Today’s Supreme Court ruling has gained prominence among citizens. And it is important in a sense that it plays a vital role in the 2014 elections. The upcoming elections might be the most memorable due to the present Supreme Court decision which has been ruled as of late.
How will this affect citizens? We look at some facts on its effect on the general population and the coming midterm elections.
1. The Supreme Court is divided 5-4.
The decision temporarily exempts Christian colleges of sanctions which may jeopardize the religious identity of such institutions. This way, the ruling may most likely reverberate over the other Supreme Court decisions, considering there is a fight over the Affordable Care Act among Democrats and Republicans.
2. Republicans might take control of the Senate.
As with the recent ruling which favors the opposition, Republicans may take hold of the legislative branch in the near future, in relation with the decision which favored them. “The Supreme Court case strengthens Republican resolve to run against Obamacare,” said Republican Chris Wilson.
Though there may not be any sort of statistic showing how much the Republican party is gaining prominence, the Supreme Court Ruling asserts their influence over legislative matters.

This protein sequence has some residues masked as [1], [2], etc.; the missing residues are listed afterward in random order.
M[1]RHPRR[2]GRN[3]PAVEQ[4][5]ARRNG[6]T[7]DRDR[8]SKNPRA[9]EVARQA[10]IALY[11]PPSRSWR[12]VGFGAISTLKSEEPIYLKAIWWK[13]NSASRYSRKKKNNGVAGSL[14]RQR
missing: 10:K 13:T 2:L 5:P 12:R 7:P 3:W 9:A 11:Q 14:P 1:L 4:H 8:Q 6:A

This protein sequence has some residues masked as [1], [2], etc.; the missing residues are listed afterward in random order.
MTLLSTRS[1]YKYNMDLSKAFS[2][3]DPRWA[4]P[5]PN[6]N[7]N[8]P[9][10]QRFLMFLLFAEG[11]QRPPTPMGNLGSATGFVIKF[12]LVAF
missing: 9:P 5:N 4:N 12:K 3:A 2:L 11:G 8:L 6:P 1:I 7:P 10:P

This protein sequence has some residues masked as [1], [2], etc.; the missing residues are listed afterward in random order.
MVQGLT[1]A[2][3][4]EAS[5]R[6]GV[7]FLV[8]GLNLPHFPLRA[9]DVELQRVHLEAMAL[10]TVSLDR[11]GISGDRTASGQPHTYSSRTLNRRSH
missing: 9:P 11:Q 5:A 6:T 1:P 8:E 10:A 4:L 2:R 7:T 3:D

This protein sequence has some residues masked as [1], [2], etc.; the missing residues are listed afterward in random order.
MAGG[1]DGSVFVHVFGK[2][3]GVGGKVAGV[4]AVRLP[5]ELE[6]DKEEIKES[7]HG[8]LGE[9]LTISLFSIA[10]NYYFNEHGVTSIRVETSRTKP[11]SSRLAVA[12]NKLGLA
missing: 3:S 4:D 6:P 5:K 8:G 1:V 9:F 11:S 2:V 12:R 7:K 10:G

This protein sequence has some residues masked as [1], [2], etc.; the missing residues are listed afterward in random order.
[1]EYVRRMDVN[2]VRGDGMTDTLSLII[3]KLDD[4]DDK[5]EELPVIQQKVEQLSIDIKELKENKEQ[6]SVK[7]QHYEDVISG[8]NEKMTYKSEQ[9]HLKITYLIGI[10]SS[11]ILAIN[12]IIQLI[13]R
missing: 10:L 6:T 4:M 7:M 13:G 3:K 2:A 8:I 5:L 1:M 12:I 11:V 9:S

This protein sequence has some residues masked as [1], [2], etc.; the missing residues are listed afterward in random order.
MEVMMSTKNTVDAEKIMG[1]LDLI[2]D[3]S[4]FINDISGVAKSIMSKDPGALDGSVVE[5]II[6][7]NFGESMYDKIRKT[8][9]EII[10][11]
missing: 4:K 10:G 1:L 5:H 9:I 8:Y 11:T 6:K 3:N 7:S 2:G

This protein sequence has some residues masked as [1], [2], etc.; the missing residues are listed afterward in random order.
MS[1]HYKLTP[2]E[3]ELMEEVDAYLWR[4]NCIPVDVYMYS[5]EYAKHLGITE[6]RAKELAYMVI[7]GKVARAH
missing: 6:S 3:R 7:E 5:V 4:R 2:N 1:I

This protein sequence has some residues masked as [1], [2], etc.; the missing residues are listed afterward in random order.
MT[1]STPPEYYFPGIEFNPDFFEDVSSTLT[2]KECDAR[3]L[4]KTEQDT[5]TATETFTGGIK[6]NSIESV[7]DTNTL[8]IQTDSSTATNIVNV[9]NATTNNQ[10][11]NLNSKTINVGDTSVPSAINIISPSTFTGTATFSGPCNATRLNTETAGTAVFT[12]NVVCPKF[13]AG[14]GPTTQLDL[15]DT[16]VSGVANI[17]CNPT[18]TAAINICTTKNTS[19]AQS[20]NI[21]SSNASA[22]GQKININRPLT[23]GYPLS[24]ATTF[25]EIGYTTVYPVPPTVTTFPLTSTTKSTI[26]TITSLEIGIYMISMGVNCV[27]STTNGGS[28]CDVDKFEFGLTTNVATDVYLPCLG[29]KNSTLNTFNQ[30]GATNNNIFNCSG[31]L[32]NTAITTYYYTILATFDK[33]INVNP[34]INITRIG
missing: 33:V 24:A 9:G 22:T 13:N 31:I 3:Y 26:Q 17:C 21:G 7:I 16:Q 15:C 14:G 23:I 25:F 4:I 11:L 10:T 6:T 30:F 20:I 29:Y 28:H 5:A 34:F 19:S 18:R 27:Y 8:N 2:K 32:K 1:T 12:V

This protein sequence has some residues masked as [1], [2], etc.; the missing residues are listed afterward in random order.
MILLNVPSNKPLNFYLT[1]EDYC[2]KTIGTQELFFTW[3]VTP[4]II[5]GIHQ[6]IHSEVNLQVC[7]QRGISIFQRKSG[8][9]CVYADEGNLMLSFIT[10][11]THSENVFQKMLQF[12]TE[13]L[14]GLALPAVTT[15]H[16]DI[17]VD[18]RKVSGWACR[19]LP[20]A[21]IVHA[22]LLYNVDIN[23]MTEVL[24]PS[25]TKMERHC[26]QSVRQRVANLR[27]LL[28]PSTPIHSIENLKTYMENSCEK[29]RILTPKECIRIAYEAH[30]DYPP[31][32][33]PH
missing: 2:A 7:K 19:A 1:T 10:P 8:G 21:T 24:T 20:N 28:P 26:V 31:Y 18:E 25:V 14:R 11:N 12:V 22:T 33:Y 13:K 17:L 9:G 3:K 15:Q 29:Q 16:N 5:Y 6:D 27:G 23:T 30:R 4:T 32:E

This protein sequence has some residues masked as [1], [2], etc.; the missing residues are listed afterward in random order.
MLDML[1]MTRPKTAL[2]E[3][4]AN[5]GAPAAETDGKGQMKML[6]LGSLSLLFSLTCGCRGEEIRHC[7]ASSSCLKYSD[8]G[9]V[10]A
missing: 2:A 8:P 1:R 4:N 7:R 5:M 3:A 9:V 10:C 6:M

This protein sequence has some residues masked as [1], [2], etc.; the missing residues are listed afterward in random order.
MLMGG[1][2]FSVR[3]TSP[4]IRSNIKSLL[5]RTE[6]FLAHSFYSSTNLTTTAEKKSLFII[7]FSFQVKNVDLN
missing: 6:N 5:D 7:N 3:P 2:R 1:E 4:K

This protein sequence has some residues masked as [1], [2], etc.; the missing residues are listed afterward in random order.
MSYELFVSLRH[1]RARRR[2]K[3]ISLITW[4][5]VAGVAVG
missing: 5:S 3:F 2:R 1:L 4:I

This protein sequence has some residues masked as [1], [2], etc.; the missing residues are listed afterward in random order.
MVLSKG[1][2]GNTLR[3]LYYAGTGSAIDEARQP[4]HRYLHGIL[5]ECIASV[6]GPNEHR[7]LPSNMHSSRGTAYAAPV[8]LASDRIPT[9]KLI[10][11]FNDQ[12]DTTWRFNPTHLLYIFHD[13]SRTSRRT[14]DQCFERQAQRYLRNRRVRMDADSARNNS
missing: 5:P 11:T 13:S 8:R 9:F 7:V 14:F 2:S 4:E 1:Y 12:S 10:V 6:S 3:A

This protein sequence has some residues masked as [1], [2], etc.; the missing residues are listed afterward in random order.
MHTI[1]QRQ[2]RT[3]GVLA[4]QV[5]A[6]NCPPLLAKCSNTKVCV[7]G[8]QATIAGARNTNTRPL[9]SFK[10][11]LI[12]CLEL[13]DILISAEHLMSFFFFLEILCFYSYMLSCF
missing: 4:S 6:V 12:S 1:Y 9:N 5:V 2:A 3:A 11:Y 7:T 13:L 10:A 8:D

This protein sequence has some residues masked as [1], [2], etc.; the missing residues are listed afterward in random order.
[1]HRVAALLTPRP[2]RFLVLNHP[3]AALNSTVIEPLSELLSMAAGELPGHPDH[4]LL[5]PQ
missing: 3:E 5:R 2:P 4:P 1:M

3. A single vacancy in court might reshape American laws.
Vacancies in judicial offices—especially in the Supreme Court—will give judges from both sides of the political spectrum the opportunity to sit and influence the court accordingly. Vacancies among members of the house may also be filled by those with opposing views, adding up to current predicaments in supreme court decisions.
The 5-4 ruling may yet cause a shift within the nation’s political spectrum, but the executive branch would most likely remain as it is, as someone of one side is sitting in office. But this does not change the fact that laws may be affected due to the major ruling which favors the other side of the political wing.
Therefore, the political forces of the country may very well change in the next few years, following the midterm elections.